The killing of a policeman in an Islamist militant attack overshadows the last day of France's unpredictable presidential election campaign as centrist Emmanuel Macron holds onto his status as frontrunner in the polls. Ivor Bennett reports.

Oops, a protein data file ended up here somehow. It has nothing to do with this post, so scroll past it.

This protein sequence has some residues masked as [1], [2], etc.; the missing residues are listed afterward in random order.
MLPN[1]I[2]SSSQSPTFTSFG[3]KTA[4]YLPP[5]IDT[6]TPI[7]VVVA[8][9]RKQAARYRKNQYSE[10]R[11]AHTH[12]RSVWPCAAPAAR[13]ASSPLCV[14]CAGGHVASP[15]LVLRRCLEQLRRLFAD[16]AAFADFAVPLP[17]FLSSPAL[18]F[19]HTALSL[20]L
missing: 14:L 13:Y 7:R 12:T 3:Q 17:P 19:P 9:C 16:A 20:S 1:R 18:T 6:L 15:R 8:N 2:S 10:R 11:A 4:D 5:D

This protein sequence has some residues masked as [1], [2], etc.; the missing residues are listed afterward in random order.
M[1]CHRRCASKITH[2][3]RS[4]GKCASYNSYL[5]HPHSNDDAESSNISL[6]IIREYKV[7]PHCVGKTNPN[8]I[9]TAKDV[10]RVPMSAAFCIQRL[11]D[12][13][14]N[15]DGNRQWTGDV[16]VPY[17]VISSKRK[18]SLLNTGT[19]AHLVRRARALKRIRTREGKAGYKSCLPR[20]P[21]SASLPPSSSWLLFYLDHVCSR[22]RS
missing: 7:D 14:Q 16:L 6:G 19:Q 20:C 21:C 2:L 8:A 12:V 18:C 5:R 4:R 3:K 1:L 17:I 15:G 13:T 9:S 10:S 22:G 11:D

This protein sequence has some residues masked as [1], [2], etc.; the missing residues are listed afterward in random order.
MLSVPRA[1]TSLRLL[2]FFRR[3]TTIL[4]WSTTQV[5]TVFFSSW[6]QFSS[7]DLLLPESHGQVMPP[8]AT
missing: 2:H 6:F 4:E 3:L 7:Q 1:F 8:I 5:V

They are only snapshots but their impact could be ever-lasting. The images showing the moments after a policeman was shot dead on the Champs Elysee just three days before France votes for its next President. Campaigning ceased. But political opportunism did not. (SOUNDBITE) (French) FRENCH FAR-RIGHT PRESIDENTIAL CANDIDATE, MARINE LE PEN, SAYING: "For years, I've said what we have to do. I will say it once again, outline the battle plan that I have to protect the French people from this terrorist risk, which is by first of all controlling our national borders" Security and immigration have been central to Marine Le Pen's campaign. A poll taken before the shooting showed her support was slipping. But stock market jitters this morning suggest traders fear that could change. SOUNDBITE (English) MIKE INGRAM, MARKET STRATEGIST, BGC PARTNERS, SAYING: "You're seeing players buy protection on the euro, buy protection on the euro stocks. And yes, France specifically factoring in a higher premium on French bonds or indeed credit default swaps for the French sovereign." The preferred choice for markets is centrist Emmanuel Macron. The same survey that showed Le Pen fading, put him ahead. But after attacks on his security record by his rival, he's had to come out fighting. (SOUNDBITE) (French) FRENCH CENTRIST PRESIDENTIAL CANDIDATE, EMMANUEL MACRON, SAYING: "What they want is a collapse in morality, what they want is to watch us fall into ruin. I will not give in to this, do not play with fear." But even discounting the potential impact of the attack, there's no guarantee either candidate will make the runoff. Conservative rival Francois Fillon and hard-left candidate Jean-Luc Melenchon were seen as closing the gap. The shooting adding a tragic dimension to an ever more complex race.